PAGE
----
I said 'You are the future.'
He said 'Does time wear a watch?'

What a fashion opportunity. While the physics fraternity are just beginning to wrestle with the implications of time travel, the travellers are worrying about what to wear. The world is ready for Ralph Lauren Mediaeval.

Serafina Sands
"Like" may not be the correct word for how I felt about this book, but I certainly found it unique and interesting. Gut symmetries refers not only to the parallels and symmetries of love and relationships in the book, but also to "GUT" in the physics sense of the search for a general unifying theory that will explain the nature of the 80 - 90% of the universe that isn't actually explained by the Standard Model. Winterson's writing is . . .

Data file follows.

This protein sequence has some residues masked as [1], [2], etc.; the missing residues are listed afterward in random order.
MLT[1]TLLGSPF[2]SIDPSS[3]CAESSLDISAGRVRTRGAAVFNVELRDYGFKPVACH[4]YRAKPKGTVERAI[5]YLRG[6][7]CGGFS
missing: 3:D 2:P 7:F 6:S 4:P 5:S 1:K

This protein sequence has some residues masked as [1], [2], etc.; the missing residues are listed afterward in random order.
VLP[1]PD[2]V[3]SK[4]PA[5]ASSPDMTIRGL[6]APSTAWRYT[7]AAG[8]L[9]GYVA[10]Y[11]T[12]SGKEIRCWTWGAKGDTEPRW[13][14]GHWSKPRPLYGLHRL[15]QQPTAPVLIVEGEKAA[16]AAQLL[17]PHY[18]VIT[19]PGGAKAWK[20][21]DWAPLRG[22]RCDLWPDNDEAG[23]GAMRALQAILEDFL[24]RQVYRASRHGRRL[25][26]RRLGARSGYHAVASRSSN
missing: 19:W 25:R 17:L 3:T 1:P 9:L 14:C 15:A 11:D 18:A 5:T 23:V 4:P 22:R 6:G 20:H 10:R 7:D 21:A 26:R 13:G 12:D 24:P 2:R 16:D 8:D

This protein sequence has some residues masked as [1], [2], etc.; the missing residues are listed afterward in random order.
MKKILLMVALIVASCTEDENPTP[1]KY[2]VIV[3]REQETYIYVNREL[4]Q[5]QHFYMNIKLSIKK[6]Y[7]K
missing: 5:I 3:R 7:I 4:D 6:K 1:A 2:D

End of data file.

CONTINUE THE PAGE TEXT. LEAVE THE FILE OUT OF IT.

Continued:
Newton visualized time as an arrow flying towards
Persephone Abbott
As twice before, Winterson draws me in via the simple sentences that circle around the more complex narrative that seeks to describe that there is no time, and she embraces time itself to explain the lack of ticking. Are we waves? Or are we swept by waves? Perhaps repeat waves that have crested over our very genesis before we became into being threatened by pinpoint, tacked to a birth certificate? Waves of the time worm? Yet though I see clearly the chaos of what should exist by right, this time ...more
i'm only a chapter or two in and i'm already losing interest. what others seem to find poetic about the language, i'm finding overly purple and obtuse. i kept wanting to roll my eyes. i guess jeanette winterson is not my thing.
I can't get into this story, and that saddens me because I've enjoyed Jeanette Winterson's other books. Ah well. Life's too short to force myself to finish it.